Please don't contact me if I would be the only ethnic person at your company.

Favorite editor: Nano, due to a LONG time teaching my mom how to use pico when she was at the U of WA • First computer: Compaq Presario 5000 with 256MB PC100 RAM. A Command & Conquer beast.
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Position Feb 2014 → Current (4 years, 11 months)
Mobile Team Lead at Stack Exchange
  • After the launch of the Stack Exchange Android and iOS applications I moved into a team lead role.
  • Responsibilities include all my regular developer responsibilities alongside putting on a marketing hat or a product manager hat and any other hats I can find.
  • I started focusing on mentorship and education a lot more. Everything from being a regular guest lecturer at coding bootcamps (I've taught people Ruby and I don't use Ruby, isn't that weird?) to doing 1-on-1 mentorship and guidance.
  • Watch this video to see my thoughts on mobile development and best ways to get started: Careers in Android™: Mobile's Future & You. I'm on the panel and start talking at around the 25 min mark.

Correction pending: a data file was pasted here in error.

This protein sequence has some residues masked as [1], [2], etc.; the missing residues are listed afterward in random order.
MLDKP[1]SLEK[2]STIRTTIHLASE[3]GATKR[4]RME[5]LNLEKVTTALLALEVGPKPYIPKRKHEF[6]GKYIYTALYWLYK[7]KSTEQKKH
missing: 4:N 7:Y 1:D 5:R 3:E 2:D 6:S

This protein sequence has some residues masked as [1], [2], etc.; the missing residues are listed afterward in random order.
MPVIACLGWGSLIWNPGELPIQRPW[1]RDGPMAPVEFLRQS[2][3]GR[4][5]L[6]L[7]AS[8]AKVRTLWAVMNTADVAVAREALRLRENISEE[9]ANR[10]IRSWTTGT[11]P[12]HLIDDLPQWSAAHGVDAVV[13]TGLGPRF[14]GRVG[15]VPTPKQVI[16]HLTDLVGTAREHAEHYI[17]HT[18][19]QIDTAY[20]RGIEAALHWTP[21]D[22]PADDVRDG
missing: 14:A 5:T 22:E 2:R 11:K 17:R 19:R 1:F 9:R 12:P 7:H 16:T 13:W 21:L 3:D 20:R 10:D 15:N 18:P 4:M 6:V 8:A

• All product feedback at Stack Exchange is public and in the open, browse through my Meta Stack Exchange account to see my responses/interactions with the community: http://meta.stackexchange.com/users/229741/kasra-rahjerdi. This is probably the most addicting part of working at Stack Exchange, no where else can I just talk to my users in the open and have them help me prioritize my bugs and features.
  • After the launch of the Stack Exchange Android and iOS applications I moved into a team lead role.
  • Responsibilities include all my regular developer responsibilities alongside putting on a marketing hat or a product manager hat and any other hats I can find.
  • I started focusing on mentorship and education a lot more. Everything from being a regular guest lecturer at coding bootcamps (I've taught people Ruby and I don't use Ruby, isn't that weird?) to doing 1-on-1 mentorship and guidance.